Synopses & Reviews
is the first book to investigate the social history of skin color from prehistory to the present, showing how our bodyand#8217;s most visible trait influences our social interactions in profound and complex ways. In a fascinating and wide-ranging discussion, Nina G. Jablonski begins with the biology and evolution of skin pigmentation, explaining how skin color changed as humans moved around the globe. She explores the relationship between melanin pigment and sunlight, and examines the consequences of rapid migrations, vacations, and other lifestyle choices that can create mismatches between our skin color and our environment.
Richly illustrated, this book explains why skin color has come to be a biological trait with great social meaningand#151; a product of evolution perceived by culture. It considers how we form impressions of others, how we create and use stereotypes, how negative stereotypes about dark skin developed and have played out through historyand#151;including being a basis for the transatlantic slave trade. Offering examples of how attitudes about skin color differ in the U.S., Brazil, India, and South Africa, Jablonski suggests that a knowledge of the evolution and social importance of skin color can help eliminate color-based discrimination and racism.
"'Children begin to attribute significance to skin color at about three years of age,' observes anthropologist Jablonski (Skin: A Natural History). 'But,' she continues, 'they don't develop ideas of race based on what they see.' The book's first half addresses the biology of skin color, lucidly explaining the science of what happened with skin color as 'people moved into solar regimes markedly different from those under which their ancestors had evolved.' The second half focuses on the social consequences of skin color; Jablonski moves succinctly through recorded history from ancient Egypt, the early faiths (Judaism, Christianity, Islam), the European Middle Ages and Renaissance, a review of the 'natural philosophers' (such as Kant), a consideration of the impact of slavery and the slave trade in modern Europe and the Americas, and a review of how skin color is regarded in South Africa, Brazil, India, and Japan. In the concluding chapters, Jablonski brings biology, culture, and health together. Her fresh approach to the skin color/race conundrum is not only provocative, but persuasive and exceptionally accessible whether she's writing about the science of skin color or Kant ('one of the most influential racists of all time'). Agent: Regina Brooks, Serendipity Literary Agency. (Sept.)" Publishers Weekly Copyright PWxyz, LLC. All rights reserved.
and#8220;Accessible to general readers. . . . The book fascinates! Highly recommended.and#8221;
“Accessible to general readers. . . . The book fascinates! Highly recommended.” D. C. Cook, Indiana University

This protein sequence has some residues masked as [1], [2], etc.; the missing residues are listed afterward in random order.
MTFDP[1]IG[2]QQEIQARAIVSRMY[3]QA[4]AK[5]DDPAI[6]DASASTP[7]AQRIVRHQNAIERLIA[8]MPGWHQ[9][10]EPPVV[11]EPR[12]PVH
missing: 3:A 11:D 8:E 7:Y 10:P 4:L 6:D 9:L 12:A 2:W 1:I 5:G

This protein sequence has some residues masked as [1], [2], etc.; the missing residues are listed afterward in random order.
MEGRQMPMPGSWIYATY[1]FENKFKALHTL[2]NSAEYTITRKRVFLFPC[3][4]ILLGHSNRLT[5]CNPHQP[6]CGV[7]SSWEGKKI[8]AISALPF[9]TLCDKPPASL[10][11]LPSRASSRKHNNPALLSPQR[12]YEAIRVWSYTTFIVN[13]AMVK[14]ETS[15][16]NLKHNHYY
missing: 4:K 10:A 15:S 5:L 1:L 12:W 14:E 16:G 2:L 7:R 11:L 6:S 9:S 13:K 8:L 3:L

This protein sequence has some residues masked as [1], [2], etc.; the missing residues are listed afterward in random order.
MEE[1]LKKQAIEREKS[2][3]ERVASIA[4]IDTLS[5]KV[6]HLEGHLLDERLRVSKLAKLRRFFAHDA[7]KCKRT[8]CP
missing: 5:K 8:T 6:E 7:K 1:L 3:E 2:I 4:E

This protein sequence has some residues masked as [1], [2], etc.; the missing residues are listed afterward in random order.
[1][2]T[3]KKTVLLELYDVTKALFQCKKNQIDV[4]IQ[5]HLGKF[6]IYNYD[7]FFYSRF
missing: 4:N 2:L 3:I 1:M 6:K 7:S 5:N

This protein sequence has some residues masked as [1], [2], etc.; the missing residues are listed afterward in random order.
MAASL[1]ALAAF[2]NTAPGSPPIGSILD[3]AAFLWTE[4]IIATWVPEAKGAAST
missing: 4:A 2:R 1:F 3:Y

"Clear [and] thorough, but not exhaustive or boring." Choice
"Clear [and] thorough, but not exhaustive orand#160;boring."
and#147;Among traits that differ between human populations, skin color is the most noticeable, the subject of the most comments, and the hardest to understand. In this fascinating book, Nina Jablonski negotiates this mine field and comes up with many surprises.and#8221; and#150;Jared Diamond, author of Guns, Germs, and Steel
"Nina Jablonski is a world-renowned expert on human pigmentation, and one of the leaders in the science of anthropology. In Living Color she has done a brilliant job of explaining the biological and cultural significance of our skin tones in non-technical terms. Living Color should be required reading for every high school and college student." and#150;Paul R. Ehrlich, author of The Race Bomb and The Dominant Animal
and#147;Grounded firmly in the science of human history, this groundbreaking book brings the biological and social meanings of skin color into dialogue with one another, creating an open, rich, and essential conversation about this fact of life that differentiates us from one another but that ultimately, and profoundly, unites us.and#8221; and#150;Henry Louis Gates, Jr., author of Faces of America and Tradition and the Black Atlantic
About the Author
Nina G. Jablonski is Distinguished Professor of Anthropology at Pennsylvania State University. She is the author of Skin: A Natural History, (UC Press), and was named one of the first Alphonse Fletcher, Sr. Fellows for her efforts to improve the public understanding of skin color.
Table of Contents
List of Illustrations
Preface and Acknowledgments
Part One. Biology
1. Skinand#8217;s Natural Palette
2. Original Skin
3. Out of the Tropics
4. Skin Color in the Modern World
5. Shades of Sex
6. Skin Color and Health
Part Two. Society
7. The Discriminating Primate
8. Encounters with Difference
9. Skin Color in the Age of Exploration
10. Skin Color and the Establishment of Races
11. Institutional Slavery and the Politics of Pigmentation
12. Skin Colors and Their Variable Meanings
13. Aspiring to Lightness
14. Desiring Darkness
15. Living in Color